Have you ever heard someone say, "oh this is how you should do", or " I would NEVER do that". Maybe you've heard, "What you need to do or don't handle it that way," all the while the person trying to advise has NEVER been tested in that area. I must admit I am guilty of that at times. I've learned that until I’m faced with a situation I can't say how I would respond. In fact I have learned to say, "I hope my response would be…" simply because I really don't know how I would feel or respond in some situations. One thing as a coach I've learned is that I really don't have an answer for anyone. The solution I would use may not be the best solution for the person I'm speaking with. I can ask powerful questions, and help them find their answer, but one size doesn't fit all when it comes to "fixing" problems. We may have the same challenge, but our entire situation and abilities are different.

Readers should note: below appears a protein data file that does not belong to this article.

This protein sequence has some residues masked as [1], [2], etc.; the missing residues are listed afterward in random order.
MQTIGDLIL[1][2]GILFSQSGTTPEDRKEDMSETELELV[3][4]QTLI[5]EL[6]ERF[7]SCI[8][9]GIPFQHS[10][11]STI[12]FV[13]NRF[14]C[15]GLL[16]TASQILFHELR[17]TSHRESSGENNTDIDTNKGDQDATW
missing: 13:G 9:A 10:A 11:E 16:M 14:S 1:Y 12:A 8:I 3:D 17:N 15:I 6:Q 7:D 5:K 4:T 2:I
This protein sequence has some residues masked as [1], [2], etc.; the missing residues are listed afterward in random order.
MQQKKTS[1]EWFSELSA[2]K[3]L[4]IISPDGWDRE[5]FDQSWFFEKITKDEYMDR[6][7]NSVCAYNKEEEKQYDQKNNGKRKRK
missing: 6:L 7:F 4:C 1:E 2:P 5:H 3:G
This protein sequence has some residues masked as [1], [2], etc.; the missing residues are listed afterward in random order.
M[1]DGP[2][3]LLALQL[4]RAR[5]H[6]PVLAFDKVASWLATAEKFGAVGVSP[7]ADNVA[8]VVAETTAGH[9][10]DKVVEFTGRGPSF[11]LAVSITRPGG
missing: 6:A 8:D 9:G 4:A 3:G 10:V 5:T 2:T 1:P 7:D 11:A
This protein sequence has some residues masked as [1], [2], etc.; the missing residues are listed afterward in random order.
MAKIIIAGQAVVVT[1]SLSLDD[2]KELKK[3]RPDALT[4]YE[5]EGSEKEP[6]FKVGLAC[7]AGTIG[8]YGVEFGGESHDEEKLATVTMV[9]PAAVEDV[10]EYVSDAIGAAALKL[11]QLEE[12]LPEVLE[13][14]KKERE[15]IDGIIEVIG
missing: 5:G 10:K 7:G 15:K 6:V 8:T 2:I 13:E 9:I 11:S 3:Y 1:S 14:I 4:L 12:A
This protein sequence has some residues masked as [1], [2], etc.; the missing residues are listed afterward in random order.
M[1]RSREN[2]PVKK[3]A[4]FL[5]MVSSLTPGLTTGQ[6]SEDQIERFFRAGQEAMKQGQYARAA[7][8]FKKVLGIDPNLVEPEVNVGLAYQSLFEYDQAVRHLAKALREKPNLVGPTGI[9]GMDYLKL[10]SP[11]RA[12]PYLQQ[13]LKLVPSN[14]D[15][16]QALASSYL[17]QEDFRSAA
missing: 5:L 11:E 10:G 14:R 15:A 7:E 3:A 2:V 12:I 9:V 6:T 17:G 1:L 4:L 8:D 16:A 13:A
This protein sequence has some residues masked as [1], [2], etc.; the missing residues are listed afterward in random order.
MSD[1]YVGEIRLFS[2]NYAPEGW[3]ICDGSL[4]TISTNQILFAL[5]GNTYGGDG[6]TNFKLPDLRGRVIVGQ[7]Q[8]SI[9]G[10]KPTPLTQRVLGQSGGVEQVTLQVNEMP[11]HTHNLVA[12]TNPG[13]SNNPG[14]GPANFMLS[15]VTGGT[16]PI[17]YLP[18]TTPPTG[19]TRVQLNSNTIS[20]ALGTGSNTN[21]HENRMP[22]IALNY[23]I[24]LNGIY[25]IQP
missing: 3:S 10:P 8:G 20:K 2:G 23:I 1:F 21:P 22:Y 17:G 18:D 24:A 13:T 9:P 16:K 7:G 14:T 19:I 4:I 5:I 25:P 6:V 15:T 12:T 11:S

"She is more precious than jewels" Proverbs 3:15 This excerpt from Proverbs is speaking about wisdom. A lot of times, we use it to refer to "us" as women, which I believe we are wise, but we must remember the context of which it is said. So why do you think that wisdom is spoke about in this way and not knowledge. I mean there are scriptures that lay out knowledge but not as a beautiful tapestry of words showing the beauty and grace of the word. As I mentioned before, words or phrases are visual for me in some ways. I paint a beautiful or not so beautiful picture in my mind as I read the words. So when I see the word wisdom in the scripture context of she is more precious than jewels, I see elegance, grace, strength, humility, and confidence. Can you picture the woman, of elegance, grace, strength, humility and confidence walking into the room. That's what wisdom looks like! She's beautiful isn't she. I asked my husband why God would use a woman to describe wisdom. He said, "you must pursue it." I had a rather odd look on my face, and he clarified further, "knowledge is like any girl out there, but wisdom is the woman that is worth the pursuit. You have to take your time, and pursue her." Wow! That's it, we have to seek wisdom. My hope is that I become a woman of wisdom. One of my favorite quotes about wisdom is by William Shakespeare, "The fool doth think he is wise, but the wise man knows himself to be a fool." Let that sink in a bit.